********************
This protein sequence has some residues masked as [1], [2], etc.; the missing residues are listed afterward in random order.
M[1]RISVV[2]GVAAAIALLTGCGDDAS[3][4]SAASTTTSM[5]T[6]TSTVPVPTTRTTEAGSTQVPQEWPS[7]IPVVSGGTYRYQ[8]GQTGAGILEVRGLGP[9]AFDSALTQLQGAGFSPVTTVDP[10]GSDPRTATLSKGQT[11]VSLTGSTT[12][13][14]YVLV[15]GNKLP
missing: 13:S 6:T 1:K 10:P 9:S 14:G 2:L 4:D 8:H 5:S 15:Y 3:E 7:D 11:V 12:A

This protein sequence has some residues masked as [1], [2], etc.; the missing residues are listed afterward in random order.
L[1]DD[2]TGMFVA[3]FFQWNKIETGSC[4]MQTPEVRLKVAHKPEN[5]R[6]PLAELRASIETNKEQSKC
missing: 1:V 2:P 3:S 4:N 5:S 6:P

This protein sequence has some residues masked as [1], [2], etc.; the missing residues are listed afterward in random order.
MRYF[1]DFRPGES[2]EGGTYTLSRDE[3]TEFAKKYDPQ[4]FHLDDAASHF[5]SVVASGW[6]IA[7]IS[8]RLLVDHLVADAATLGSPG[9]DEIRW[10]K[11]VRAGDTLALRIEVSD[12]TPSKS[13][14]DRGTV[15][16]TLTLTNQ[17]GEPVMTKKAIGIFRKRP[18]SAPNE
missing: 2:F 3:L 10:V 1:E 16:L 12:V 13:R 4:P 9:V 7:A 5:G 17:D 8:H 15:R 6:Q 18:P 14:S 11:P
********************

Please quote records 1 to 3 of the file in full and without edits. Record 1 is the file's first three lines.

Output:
This protein sequence has some residues masked as [1], [2], etc.; the missing residues are listed afterward in random order.
M[1]RISVV[2]GVAAAIALLTGCGDDAS[3][4]SAASTTTSM[5]T[6]TSTVPVPTTRTTEAGSTQVPQEWPS[7]IPVVSGGTYRYQ[8]GQTGAGILEVRGLGP[9]AFDSALTQLQGAGFSPVTTVDP[10]GSDPRTATLSKGQT[11]VSLTGSTT[12][13][14]YVLV[15]GNKLP
missing: 13:S 6:T 1:K 10:P 9:S 14:G 2:L 4:D 8:H 5:S 15:Y 3:E 7:D 11:V 12:A

This protein sequence has some residues masked as [1], [2], etc.; the missing residues are listed afterward in random order.
L[1]DD[2]TGMFVA[3]FFQWNKIETGSC[4]MQTPEVRLKVAHKPEN[5]R[6]PLAELRASIETNKEQSKC
missing: 1:V 2:P 3:S 4:N 5:S 6:P

This protein sequence has some residues masked as [1], [2], etc.; the missing residues are listed afterward in random order.
MRYF[1]DFRPGES[2]EGGTYTLSRDE[3]TEFAKKYDPQ[4]FHLDDAASHF[5]SVVASGW[6]IA[7]IS[8]RLLVDHLVADAATLGSPG[9]DEIRW[10]K[11]VRAGDTLALRIEVSD[12]TPSKS[13][14]DRGTV[15][16]TLTLTNQ[17]GEPVMTKKAIGIFRKRP[18]SAPNE
missing: 2:F 3:L 10:V 1:E 16:L 12:V 13:R 4:P 9:V 7:A 5:G 17:D 8:H 15:R 6:Q 18:P 14:S 11:P